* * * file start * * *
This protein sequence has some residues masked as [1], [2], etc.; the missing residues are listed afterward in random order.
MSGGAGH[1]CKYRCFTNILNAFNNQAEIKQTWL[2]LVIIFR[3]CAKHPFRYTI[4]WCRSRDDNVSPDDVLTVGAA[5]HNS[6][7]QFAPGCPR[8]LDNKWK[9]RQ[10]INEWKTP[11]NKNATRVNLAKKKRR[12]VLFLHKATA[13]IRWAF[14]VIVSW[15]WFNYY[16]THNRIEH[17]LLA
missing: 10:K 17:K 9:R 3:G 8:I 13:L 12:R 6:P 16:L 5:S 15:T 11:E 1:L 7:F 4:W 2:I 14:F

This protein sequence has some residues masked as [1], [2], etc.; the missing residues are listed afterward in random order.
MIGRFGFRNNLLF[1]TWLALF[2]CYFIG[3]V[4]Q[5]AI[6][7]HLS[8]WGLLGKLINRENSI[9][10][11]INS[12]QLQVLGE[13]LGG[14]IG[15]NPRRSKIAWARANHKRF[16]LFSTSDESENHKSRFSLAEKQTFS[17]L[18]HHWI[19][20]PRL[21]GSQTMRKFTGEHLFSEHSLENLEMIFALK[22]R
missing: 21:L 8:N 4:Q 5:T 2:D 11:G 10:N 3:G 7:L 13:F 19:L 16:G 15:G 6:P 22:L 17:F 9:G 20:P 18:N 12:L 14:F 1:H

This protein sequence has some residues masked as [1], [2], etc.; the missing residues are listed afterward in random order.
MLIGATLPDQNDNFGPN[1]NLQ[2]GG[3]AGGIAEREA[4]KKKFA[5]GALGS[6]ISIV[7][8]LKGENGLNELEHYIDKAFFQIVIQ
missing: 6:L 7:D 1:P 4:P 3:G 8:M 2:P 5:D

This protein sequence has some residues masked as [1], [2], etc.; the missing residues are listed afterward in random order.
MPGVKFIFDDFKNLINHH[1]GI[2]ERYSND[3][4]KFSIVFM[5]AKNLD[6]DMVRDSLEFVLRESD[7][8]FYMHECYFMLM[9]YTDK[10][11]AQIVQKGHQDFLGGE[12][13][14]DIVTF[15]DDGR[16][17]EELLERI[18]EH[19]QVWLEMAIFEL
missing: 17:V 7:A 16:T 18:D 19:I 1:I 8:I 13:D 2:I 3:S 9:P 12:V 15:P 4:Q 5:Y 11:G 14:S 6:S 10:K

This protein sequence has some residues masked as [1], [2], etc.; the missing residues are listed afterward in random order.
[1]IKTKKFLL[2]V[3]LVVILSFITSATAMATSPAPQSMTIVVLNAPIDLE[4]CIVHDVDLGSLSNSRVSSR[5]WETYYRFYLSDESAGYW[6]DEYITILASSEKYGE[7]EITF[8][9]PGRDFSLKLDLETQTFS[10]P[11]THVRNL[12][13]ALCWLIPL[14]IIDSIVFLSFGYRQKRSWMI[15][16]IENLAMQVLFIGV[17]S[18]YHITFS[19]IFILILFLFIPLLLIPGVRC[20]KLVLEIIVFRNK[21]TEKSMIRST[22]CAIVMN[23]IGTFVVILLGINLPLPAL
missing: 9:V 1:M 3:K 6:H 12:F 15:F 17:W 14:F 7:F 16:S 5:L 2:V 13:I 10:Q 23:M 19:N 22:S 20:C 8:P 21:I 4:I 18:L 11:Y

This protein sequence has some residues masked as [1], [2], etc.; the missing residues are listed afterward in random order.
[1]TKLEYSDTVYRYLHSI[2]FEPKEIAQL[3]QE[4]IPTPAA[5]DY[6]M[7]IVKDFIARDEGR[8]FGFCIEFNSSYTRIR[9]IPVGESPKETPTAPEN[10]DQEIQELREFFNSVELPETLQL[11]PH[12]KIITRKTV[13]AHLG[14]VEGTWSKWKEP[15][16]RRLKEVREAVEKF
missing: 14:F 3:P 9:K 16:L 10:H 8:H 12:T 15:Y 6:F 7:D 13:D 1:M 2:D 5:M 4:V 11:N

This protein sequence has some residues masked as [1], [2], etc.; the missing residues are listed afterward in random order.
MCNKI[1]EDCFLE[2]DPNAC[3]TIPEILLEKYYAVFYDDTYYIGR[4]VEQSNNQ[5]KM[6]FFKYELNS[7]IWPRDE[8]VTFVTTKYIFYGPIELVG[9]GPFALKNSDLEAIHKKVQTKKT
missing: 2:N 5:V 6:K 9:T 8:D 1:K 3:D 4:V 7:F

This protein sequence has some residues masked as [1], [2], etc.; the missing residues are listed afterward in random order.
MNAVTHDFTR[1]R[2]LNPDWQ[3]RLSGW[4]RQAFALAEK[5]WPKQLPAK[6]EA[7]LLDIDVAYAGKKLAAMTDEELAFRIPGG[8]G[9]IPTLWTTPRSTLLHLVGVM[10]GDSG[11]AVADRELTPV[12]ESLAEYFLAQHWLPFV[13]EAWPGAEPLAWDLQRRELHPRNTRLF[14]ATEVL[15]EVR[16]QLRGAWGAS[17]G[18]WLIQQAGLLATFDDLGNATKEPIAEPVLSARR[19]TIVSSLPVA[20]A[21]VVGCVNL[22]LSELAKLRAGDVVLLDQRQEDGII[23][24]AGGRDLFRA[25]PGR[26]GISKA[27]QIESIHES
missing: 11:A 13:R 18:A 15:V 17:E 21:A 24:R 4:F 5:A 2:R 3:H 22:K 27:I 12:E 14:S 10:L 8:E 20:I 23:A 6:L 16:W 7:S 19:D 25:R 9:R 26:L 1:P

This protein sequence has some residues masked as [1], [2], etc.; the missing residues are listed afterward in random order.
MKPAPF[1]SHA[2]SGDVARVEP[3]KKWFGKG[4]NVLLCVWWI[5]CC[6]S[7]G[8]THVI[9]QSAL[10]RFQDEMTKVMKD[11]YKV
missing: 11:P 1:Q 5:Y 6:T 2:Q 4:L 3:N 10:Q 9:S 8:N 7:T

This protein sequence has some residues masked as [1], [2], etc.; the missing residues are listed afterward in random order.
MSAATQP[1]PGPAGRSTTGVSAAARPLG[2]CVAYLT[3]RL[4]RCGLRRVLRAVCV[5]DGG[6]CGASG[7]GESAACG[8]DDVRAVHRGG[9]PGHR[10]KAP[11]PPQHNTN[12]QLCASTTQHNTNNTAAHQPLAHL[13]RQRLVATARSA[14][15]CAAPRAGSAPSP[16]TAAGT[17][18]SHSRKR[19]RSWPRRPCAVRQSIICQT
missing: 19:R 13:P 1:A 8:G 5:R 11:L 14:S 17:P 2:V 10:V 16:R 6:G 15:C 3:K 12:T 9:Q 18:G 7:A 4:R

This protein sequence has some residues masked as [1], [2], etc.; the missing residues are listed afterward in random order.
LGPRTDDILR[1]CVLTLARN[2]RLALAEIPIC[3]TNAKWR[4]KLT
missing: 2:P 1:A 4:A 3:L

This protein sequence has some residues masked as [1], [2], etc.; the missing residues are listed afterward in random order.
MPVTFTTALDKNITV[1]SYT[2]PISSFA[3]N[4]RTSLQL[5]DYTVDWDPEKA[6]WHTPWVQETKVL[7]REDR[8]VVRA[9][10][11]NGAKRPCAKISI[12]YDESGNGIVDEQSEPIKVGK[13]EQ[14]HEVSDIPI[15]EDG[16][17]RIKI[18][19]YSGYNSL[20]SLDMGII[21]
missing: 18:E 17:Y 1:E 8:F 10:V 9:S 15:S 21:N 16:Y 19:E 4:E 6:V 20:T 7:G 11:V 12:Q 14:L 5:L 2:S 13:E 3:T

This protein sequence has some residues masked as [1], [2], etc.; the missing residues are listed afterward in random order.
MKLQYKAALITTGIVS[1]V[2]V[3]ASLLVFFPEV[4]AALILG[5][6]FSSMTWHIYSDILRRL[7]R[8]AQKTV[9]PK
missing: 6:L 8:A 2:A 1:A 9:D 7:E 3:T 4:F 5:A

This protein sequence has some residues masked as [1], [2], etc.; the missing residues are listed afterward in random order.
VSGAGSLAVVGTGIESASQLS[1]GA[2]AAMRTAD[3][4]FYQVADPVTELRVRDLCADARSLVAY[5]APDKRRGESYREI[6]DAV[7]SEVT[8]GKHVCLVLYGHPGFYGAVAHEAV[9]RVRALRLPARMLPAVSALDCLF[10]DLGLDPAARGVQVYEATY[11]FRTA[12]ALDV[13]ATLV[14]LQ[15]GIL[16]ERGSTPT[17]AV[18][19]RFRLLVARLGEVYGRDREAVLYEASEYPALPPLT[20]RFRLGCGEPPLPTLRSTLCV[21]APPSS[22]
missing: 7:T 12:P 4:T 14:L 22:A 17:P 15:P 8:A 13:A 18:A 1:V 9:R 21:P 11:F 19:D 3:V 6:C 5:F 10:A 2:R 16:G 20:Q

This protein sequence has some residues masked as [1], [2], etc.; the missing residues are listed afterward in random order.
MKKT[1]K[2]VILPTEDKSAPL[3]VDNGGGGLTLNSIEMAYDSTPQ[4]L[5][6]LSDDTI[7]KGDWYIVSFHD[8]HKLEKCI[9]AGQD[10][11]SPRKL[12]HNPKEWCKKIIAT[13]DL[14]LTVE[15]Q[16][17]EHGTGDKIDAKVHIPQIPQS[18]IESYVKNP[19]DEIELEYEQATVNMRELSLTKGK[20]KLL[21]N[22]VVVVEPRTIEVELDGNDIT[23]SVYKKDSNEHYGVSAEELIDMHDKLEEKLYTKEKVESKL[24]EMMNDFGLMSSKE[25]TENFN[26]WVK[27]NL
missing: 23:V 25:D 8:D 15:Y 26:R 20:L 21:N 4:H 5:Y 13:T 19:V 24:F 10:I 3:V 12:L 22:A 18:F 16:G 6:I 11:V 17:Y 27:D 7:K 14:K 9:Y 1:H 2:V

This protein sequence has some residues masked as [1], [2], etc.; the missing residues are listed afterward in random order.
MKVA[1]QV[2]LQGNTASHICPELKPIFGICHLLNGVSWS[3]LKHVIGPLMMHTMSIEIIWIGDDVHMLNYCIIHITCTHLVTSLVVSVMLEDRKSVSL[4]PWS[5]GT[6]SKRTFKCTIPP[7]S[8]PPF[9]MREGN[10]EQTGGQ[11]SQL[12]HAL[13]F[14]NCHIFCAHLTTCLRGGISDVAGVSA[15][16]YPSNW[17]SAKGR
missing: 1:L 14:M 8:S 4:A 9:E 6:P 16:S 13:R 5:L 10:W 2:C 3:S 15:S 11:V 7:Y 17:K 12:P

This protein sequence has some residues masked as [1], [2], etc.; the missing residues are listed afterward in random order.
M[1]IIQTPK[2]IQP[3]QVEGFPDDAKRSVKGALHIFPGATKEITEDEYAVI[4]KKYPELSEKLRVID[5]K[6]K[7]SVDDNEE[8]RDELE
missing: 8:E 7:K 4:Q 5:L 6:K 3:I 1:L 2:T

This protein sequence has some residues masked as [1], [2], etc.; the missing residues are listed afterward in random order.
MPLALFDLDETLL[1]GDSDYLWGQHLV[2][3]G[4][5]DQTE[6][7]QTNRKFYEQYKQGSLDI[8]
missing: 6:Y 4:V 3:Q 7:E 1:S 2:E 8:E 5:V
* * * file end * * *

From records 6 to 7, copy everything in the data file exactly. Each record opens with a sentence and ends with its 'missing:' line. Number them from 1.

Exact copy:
This protein sequence has some residues masked as [1], [2], etc.; the missing residues are listed afterward in random order.
[1]TKLEYSDTVYRYLHSI[2]FEPKEIAQL[3]QE[4]IPTPAA[5]DY[6]M[7]IVKDFIARDEGR[8]FGFCIEFNSSYTRIR[9]IPVGESPKETPTAPEN[10]DQEIQELREFFNSVELPETLQL[11]PH[12]KIITRKTV[13]AHLG[14]VEGTWSKWKEP[15][16]RRLKEVREAVEKF
missing: 14:F 3:P 9:K 16:L 10:H 8:H 12:T 15:Y 6:F 7:D 13:D 1:M 2:D 5:M 4:V 11:N

This protein sequence has some residues masked as [1], [2], etc.; the missing residues are listed afterward in random order.
MCNKI[1]EDCFLE[2]DPNAC[3]TIPEILLEKYYAVFYDDTYYIGR[4]VEQSNNQ[5]KM[6]FFKYELNS[7]IWPRDE[8]VTFVTTKYIFYGPIELVG[9]GPFALKNSDLEAIHKKVQTKKT
missing: 2:N 5:V 6:K 9:T 8:D 1:K 3:D 4:V 7:F